Prom, from the 1920s to Now


Julia Davis

With the Purple Reign Prom quickly approaching this Saturday, travel through time to see how the most anticipated junior/senior event has evolved over the past century. From off-campus locations and never-ending after parties to short dresses and school gyms, here is a little slice of history for one of high school’s most enduring traditions.

Prom used to take place after graduation, instead of before, as it currently stands. Originally held off campus–usually at the old Junior League, River Oaks Country Club, or Houston Country Club–juniors and seniors celebrated the end of the school year by attending prom after the graduation commencement. Often stretching into the wee hours of the morning, prom–from the 1920s until the late 1990s–was an all-night event. Starting at 10 p.m. and ending at 1 a.m., Kinkaid students indulged in a more carefree atmosphere. Like today, parent chaperones assisted in the organization of the event.

Back then, after prom ended, the juniors and seniors would split for their respective after parties, which would include a live band, swimming, and food. These after parties would end around 5 or 6 a.m. with a breakfast, but many seniors would often continue on to Galveston for more partying.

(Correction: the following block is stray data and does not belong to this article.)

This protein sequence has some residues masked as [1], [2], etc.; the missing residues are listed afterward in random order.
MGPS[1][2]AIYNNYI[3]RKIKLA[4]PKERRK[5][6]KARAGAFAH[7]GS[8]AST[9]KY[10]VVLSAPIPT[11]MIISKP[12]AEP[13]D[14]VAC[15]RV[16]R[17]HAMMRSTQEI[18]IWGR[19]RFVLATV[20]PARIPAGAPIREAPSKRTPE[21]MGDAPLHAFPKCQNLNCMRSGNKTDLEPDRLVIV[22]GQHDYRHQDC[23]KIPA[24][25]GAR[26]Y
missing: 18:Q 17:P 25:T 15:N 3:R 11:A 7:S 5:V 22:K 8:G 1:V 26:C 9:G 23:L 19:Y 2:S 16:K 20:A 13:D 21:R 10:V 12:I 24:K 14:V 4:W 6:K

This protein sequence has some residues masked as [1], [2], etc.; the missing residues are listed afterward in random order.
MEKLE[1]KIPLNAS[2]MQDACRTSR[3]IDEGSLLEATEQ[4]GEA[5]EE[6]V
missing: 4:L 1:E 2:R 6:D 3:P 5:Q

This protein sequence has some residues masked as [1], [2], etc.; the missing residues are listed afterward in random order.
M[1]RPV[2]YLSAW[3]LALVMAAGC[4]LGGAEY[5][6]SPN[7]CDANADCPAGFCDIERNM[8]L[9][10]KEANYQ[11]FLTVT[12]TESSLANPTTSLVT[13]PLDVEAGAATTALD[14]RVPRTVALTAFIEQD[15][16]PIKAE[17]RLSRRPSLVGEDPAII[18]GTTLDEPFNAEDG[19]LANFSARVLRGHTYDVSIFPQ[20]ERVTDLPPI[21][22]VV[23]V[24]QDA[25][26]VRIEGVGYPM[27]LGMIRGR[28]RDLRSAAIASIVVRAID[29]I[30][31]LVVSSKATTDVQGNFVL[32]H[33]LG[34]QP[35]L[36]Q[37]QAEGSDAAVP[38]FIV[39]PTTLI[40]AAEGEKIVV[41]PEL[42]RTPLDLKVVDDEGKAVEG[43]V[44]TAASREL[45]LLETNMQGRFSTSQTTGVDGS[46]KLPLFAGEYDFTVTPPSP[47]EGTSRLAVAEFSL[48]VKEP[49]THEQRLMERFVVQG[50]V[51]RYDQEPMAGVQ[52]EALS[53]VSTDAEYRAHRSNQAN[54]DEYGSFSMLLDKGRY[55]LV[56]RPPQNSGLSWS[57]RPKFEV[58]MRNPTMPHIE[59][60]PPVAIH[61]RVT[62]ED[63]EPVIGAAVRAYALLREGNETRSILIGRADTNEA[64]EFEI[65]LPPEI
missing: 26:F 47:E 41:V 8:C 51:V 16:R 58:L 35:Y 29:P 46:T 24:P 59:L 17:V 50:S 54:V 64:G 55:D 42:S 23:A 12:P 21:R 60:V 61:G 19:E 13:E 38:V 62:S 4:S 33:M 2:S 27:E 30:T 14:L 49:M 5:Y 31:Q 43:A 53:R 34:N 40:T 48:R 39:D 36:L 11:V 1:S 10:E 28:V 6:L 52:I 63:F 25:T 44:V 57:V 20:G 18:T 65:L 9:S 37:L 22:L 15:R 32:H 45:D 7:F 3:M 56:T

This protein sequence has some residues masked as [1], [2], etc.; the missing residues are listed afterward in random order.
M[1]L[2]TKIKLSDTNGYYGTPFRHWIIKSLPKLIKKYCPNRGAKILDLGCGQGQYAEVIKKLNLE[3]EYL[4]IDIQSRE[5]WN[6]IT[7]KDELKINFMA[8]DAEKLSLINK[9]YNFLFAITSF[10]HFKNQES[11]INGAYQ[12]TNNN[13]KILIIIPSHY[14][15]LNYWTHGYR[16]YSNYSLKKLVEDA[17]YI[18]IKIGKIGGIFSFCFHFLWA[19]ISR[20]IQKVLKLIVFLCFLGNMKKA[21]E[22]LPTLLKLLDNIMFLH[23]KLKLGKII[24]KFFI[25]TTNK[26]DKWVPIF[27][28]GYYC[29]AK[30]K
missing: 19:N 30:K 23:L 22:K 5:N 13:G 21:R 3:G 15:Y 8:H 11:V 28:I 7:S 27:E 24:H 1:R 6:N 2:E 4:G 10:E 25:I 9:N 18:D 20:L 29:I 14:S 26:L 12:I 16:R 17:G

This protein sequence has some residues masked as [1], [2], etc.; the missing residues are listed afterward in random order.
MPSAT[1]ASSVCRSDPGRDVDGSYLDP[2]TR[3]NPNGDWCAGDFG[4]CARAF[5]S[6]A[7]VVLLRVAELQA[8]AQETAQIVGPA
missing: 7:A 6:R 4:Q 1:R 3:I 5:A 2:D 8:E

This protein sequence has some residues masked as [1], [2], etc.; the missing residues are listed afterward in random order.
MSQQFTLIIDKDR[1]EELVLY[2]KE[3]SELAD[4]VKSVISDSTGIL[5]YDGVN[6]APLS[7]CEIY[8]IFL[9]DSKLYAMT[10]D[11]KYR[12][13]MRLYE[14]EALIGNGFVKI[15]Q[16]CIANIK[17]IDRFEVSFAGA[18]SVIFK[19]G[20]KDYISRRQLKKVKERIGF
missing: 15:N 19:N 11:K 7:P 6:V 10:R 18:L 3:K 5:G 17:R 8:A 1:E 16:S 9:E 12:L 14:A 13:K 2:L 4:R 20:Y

Alumna Susan Santangelo (Class of ‘55) said, “Proms in the 1950’s were, I suppose, ‘tame’ by today’s standards. The students were, for the most part, well-behaved and polite; but we had fun – and we loved dancing and listening to the daring rock music of which our parents so heartily disapproved!”

To allow for more comfortable dancing, “girls dresses were often short (but well below the knee) so that jitterbugging could be accomplished more easily, and girls were known to abandon their high heels and dance in their stocking feet. Boys wore traditional tuxedos, but often abandoned their jackets and ties for dancing,” Santangelo said.

In the 60s, the junior class held a dance at someone’s home to raise money for the prom. It was the junior class’ responsibility to raise enough to fund the dance, so they sold lunch sandwiches, junior directories, and beanies to raise money.

In the early 2000s, prom was moved on campus for better monitoring of the goings on at the party. Also, the cost of prom is now taken out of the Senior Budget.

Whereas now most people are itching to evacuate the dancef loor and burst open the doors to leave school dances, back then, high school students liked to enjoy their last dance with their partner to songs like “The Tennessee Waltz”, “How Much is that Doggie in the Wind” or “Stardust”, known as the final favorite.